Family Policies in France and Germany


Overview of the birth rate in Europe

Birth rates in European countries; Source: Eurostat

The average birth rate among the 28 members of the European Union (EU) is 1.58, while France and Ireland have the highest birth rate of 2.01 (an average of 2 children per family).

French familial policies

Why would France have a higher birth rate than other countries? Let’s analyze it from two aspects:

Holidays and allowances

The statutory maternity leave in France is 16 weeks (women with the third pregnancy gets a 26-week maternity leave, while giving birth to twins would have a 34-week long leave). For fathers, they get a total of 14 days of paternity leave (3 days before the child is born and 11 days after the child is born). All these holidays are paid leaves.

After the second child is born, parents would automatically receive family allowances. Similarly, when the third child is born, parents would receive even more familial allowances if the two previous children are not 21 years old yet. Therefore, technically the more children you have, the more allowances you receive.

Other allowances such as children’s allowance, single parent family allowance and adoption allowance, encourage the French to give birth to more children.

Child care services

Nurseries in France could be set up by the government, enterprises or parents to take care of infants who are at least two months old.  The fee for most nurseries would depend on family income. On the other hand, parents could choose to hire nannies, in which qualified nannies could take care of at most four children in a family.

Further reading

German familial policies

Among the 28 members of the EU, although the German economy excels with flying colors, her birth rate has been one of the lowest for a long time. According to a census in Germany, the birth rate in 2013 is 11% lower than that in 2000. If this continues, experts predict the German population w0uld reduce by 19% in 2060. To tackle this problem, the German government has recently implemented some familial policies in order to encourage more people to give birth.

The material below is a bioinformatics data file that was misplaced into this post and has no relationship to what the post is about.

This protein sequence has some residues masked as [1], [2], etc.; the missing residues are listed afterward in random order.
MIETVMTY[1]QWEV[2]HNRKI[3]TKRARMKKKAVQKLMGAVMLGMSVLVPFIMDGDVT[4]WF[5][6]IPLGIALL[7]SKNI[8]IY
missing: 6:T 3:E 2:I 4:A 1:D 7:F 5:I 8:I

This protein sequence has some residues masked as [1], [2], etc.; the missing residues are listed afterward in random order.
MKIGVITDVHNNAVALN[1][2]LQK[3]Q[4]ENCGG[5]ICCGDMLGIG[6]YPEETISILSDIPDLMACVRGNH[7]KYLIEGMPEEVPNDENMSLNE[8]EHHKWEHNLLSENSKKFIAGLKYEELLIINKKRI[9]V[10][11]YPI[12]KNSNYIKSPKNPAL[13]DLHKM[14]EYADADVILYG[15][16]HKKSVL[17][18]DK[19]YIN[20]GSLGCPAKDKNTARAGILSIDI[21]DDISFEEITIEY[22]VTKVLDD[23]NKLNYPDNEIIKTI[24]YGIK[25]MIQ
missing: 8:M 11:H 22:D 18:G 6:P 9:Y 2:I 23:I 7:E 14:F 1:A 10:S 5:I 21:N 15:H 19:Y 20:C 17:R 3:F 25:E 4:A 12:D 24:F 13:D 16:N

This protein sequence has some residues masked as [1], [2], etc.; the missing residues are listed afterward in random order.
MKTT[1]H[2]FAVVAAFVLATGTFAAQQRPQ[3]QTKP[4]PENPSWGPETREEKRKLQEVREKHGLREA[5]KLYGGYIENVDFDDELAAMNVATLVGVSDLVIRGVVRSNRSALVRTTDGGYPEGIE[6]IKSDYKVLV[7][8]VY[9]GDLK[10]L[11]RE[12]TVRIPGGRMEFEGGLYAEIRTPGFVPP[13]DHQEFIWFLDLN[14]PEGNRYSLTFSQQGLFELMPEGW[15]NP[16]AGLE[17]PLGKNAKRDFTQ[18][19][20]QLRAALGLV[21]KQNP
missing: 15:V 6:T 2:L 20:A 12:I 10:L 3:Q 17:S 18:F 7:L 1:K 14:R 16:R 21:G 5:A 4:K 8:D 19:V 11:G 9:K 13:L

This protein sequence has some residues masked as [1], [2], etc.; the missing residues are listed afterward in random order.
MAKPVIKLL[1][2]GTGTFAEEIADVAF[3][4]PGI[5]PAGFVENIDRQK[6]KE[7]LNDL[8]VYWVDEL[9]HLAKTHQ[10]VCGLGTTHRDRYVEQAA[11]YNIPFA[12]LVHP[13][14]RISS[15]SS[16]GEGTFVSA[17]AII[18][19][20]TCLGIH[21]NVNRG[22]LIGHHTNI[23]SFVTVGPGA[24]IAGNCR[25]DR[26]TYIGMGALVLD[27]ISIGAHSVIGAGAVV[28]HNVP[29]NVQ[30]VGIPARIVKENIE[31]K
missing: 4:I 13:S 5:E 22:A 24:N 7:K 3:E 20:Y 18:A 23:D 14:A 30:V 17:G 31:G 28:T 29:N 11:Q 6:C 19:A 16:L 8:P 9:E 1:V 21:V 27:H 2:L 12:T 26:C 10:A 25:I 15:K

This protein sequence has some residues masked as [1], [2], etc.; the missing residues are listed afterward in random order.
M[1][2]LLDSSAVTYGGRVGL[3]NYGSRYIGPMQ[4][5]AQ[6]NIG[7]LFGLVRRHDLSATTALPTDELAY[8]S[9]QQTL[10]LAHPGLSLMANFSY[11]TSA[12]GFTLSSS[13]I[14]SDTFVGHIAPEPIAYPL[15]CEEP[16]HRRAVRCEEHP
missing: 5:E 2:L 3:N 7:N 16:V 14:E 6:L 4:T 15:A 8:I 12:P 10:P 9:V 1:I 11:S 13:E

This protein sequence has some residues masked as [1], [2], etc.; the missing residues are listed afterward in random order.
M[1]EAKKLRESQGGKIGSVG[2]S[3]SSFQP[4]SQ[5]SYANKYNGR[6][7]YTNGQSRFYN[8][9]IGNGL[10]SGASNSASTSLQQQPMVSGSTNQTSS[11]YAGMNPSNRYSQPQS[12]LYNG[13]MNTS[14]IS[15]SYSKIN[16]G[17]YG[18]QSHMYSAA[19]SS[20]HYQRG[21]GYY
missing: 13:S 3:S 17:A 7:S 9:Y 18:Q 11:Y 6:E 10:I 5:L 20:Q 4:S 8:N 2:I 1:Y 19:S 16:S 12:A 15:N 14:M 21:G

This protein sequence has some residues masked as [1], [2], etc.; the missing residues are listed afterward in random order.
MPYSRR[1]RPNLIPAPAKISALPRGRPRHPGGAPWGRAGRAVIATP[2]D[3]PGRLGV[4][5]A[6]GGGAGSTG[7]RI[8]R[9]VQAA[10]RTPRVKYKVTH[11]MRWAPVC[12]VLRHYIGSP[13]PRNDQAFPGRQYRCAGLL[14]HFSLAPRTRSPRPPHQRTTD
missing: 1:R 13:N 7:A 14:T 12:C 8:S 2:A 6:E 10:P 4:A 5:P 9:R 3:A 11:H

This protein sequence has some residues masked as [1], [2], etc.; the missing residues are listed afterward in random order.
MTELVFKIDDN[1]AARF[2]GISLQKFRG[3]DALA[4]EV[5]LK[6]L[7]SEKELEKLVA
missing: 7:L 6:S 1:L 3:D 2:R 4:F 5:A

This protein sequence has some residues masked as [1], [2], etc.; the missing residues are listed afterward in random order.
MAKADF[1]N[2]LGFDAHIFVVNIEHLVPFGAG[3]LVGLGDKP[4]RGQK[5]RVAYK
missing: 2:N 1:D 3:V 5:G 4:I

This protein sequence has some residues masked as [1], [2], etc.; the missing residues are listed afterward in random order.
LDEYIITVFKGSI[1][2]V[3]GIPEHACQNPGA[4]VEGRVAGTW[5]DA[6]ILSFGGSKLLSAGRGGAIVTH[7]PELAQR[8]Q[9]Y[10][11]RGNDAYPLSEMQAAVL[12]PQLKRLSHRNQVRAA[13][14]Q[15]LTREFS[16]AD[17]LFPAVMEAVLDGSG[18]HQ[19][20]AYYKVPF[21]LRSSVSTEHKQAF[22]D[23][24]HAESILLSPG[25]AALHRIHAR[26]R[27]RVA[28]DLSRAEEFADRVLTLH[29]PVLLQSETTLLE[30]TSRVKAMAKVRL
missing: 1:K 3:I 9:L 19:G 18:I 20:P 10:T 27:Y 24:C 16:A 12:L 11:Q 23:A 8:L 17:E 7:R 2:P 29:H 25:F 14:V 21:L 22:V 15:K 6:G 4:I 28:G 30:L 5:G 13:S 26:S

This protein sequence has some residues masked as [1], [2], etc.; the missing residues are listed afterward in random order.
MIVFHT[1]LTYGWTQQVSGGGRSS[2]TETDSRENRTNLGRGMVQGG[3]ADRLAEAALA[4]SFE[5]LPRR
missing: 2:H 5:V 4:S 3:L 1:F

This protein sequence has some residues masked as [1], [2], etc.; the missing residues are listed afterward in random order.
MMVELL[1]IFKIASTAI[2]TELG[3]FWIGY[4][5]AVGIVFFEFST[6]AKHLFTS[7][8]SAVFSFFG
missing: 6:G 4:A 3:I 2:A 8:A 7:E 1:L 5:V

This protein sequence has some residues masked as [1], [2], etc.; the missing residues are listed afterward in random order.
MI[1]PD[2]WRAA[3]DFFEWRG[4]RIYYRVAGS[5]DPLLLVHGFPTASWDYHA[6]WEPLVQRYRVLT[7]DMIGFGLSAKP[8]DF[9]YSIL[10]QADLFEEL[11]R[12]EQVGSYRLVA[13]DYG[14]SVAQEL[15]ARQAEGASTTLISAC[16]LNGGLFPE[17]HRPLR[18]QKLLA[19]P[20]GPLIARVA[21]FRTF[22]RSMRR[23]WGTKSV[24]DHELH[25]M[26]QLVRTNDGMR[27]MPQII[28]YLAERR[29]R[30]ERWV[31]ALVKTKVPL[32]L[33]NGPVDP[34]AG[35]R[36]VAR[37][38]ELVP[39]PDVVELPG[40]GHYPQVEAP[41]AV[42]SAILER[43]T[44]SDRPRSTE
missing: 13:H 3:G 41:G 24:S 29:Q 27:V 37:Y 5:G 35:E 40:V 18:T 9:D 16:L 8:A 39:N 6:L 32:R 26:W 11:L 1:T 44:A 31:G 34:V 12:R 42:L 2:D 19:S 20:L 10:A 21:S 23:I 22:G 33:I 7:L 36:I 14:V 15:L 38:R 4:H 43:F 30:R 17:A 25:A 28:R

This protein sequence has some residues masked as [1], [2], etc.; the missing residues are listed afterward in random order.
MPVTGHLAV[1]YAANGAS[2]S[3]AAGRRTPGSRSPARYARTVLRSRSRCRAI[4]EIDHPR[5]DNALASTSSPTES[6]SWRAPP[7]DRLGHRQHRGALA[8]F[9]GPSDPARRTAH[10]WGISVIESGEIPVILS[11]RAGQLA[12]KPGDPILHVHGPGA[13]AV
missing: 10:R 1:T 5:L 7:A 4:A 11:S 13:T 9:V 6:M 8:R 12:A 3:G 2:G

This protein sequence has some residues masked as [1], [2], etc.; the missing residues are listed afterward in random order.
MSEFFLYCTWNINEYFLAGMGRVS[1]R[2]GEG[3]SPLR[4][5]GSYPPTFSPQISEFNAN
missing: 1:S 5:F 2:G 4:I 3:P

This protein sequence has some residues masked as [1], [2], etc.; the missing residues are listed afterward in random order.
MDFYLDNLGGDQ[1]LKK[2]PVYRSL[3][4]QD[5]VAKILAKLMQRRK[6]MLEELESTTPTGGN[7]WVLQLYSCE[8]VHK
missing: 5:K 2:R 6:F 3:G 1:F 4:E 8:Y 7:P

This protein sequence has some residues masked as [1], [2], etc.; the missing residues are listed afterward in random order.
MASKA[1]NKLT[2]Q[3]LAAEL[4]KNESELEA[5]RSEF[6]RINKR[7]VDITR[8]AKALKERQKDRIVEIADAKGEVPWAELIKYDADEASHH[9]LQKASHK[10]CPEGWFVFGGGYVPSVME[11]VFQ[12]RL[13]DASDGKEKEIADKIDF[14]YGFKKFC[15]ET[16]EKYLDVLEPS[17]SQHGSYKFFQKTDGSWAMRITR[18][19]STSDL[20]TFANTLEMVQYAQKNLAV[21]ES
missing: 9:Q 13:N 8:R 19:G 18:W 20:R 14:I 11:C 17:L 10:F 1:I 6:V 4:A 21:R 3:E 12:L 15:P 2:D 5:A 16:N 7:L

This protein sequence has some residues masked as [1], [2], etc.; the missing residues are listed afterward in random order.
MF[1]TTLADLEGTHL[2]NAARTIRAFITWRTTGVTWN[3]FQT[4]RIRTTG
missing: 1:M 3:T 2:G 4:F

Holidays and allowances

Mothers have maternity leave of 6 weeks before birth and 8 weeks after, which are all paid leaves. Before the child turns three, parents could apply for a total of 12-month partially paid leave (65% of the original salary; the limit is up to 1,800 per month). In the past, it was more usual for mothers to have maternity leave, but now the government is encouraging fathers to share the filial responsibility: if both parents apply for leaves together, they would receive an extra of two months of leave with limited pay.

There are more and more German fathers willing to stay at home to take care of their children. Would this change your impression about traditional Germans?

Other than implementing laws in protecting working parents, German enterprises are also actively reforming their personnel policies, in aiding workers to balance their work and familial lives.

Child care services

According to “Der Spiegel” magazine, child care services in some places in Germany are seriously insufficient, with polarizing standards and qualities. It could take up a lot of time from parents in searching for a suitable nursery. Although the government promised that children from 1 to 3 years of age have the right to go to nurseries, difficulties in finding land to build nurseries and in training takes time. The problem has therefore yet to be observed.

Further reading

Cover picture: PublicDomainPictures@Pixabay/CC0

Supplementary: The Netherlands

Many Dutch companies are willing to offer flexible working schedules, or to change the nature of work to part-time, allowing workers to freely organize their schedule in order to spend more time at home to take care of the family. Part-time enjoys the same protection as full-time jobs in the Netherlands. Both take up half of the labor market. In the past, part-time was largely taken up by women, as they were “responsible” for taking care of children. However in recent years, more and more men requested flexible working hours, in shortening their working days from five to four, with the fifth day being the “father’s day.”

Further reading